Joyless economies: Slavery, feudalism, and unregulated capitalism

Modern capitalism is a "very silly" way of organizing life, says Yanis Varoufakis.

YANIS VAROUFAKIS: Inequality has always been with us. Ever since we lived in the jungles we had brute force, brute power, determine the spoils. Civilization was all about moving away from that situation where brute strength and power determined the quality of life of the members of our species. That was the theory. To a very large extent we moved in that direction. This is something we should be very proud of. But we're very, very far away from having created social relations between us, a legal framework, a way of organizing economic life that takes power out of the equation of civilization.

Economic surplus is essential for humanity to develop. If we don't have an economic surplus we cannot grow, not just physically but also spiritually; we cannot create new literature, we cannot create new film, we cannot create new theater. We need to have a surplus in order to be able to invest it in all those activities that make human life richer. But the question is who controls the surplus? And, of course, in societies that are very asymmetrical in terms of who owns the means of production – whether we are talking about slave-owning societies where there's a few slave owners, or feudalism or capitalism, where you've got 0.1 percent owning most of the productive abilities or machinery and factories of production in society – they can, in order to preserve their property rights over those means of production, they use debt, they use political power and they use the monopoly position that their property rights afford them in order to skew the whole process of creativity of production in a manner that, for instance, in the case of the media world, we have 50 channels of rubbish to watch from. We have industries that are dedicated to producing things that we neither need nor want, destroying the planet in the process. We have billions of people there working like headless chickens driving themselves into depression and going home and crying themselves to sleep at night if they have a job. Or consuming antidepressants and becoming obese and seeing shrinks if they don't have a job.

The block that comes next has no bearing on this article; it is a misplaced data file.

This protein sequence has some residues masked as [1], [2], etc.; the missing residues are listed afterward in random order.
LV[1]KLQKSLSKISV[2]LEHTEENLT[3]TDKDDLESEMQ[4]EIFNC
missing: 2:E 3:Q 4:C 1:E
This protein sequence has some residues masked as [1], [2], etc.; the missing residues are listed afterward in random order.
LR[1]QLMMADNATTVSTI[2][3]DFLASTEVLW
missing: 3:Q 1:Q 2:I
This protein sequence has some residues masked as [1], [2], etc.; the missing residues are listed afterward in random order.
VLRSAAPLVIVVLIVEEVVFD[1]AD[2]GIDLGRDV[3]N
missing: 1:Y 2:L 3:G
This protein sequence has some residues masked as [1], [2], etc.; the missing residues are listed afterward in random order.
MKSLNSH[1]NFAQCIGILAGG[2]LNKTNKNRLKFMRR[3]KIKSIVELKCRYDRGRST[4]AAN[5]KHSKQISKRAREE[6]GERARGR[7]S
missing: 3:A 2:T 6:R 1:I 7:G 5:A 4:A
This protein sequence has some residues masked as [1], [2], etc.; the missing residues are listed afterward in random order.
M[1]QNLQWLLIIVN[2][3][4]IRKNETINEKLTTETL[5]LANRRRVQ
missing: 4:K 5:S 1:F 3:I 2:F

In the end we have a joyless economy. Even those who are extremely powerful, in theory, the haves of the world are increasingly feeling insecure. They have to live in gated communities because they have fear all the have-nots out there that envy their wealth. And in the end, we have developed fantastic means of escaping need and escaping want which we are not putting to good use because in the end we are developing new forms of depravity and deprivation. And universalized depression – psychological depression – which is incongruent with our fantastic advances at the technological level. It's a very silly way of organizing life.

  • Wealth inequality in modern capitalism creates a joyless economy for both the rich and the poor, says Yanis Varoufakis.
  • Wealth inequality in a time of economic abundance makes society less civilized. More evenly distributed resources allow humans to create the literature, art and intellectual works that make human life richer.
  • The universalized depression and stress caused by inequality is "incongruent with our fantastic advances at the technological level," says Varoufakis. "It's a very silly way of organizing life."

Moon landing astronauts reveal they possibly infected Earth with space germs

Two Apollo 11 astronauts question NASA's planetary safety procedures.

Credit: Bettmann, Getty Images.
Surprising Science
  • Buzz Aldrin and Michael Collins revealed that there were deficiencies in NASA's safety procedures following the Apollo 11 mission.
  • Moon landing astronauts were quarantined for 21 days.
  • Earth could be contaminated with lunar bacteria.
Keep reading Show less

NASA's idea for making food from thin air just became a reality — it could feed billions

Here's why you might eat greenhouse gases in the future.

Jordane Mathieu on Unsplash
Technology & Innovation
  • The company's protein powder, "Solein," is similar in form and taste to wheat flour.
  • Based on a concept developed by NASA, the product has wide potential as a carbon-neutral source of protein.
  • The man-made "meat" industry just got even more interesting.
Keep reading Show less

Where the evidence of fake news is really hiding

When it comes to sniffing out whether a source is credible or not, even journalists can sometimes take the wrong approach.

Sponsored by Charles Koch Foundation
  • We all think that we're competent consumers of news media, but the research shows that even journalists struggle with identifying fact from fiction.
  • When judging whether a piece of media is true or not, most of us focus too much on the source itself. Knowledge has a context, and it's important to look at that context when trying to validate a source.
  • The opinions expressed in this video do not necessarily reflect the views of the Charles Koch Foundation, which encourages the expression of diverse viewpoints within a culture of civil discourse and mutual respect.
Keep reading Show less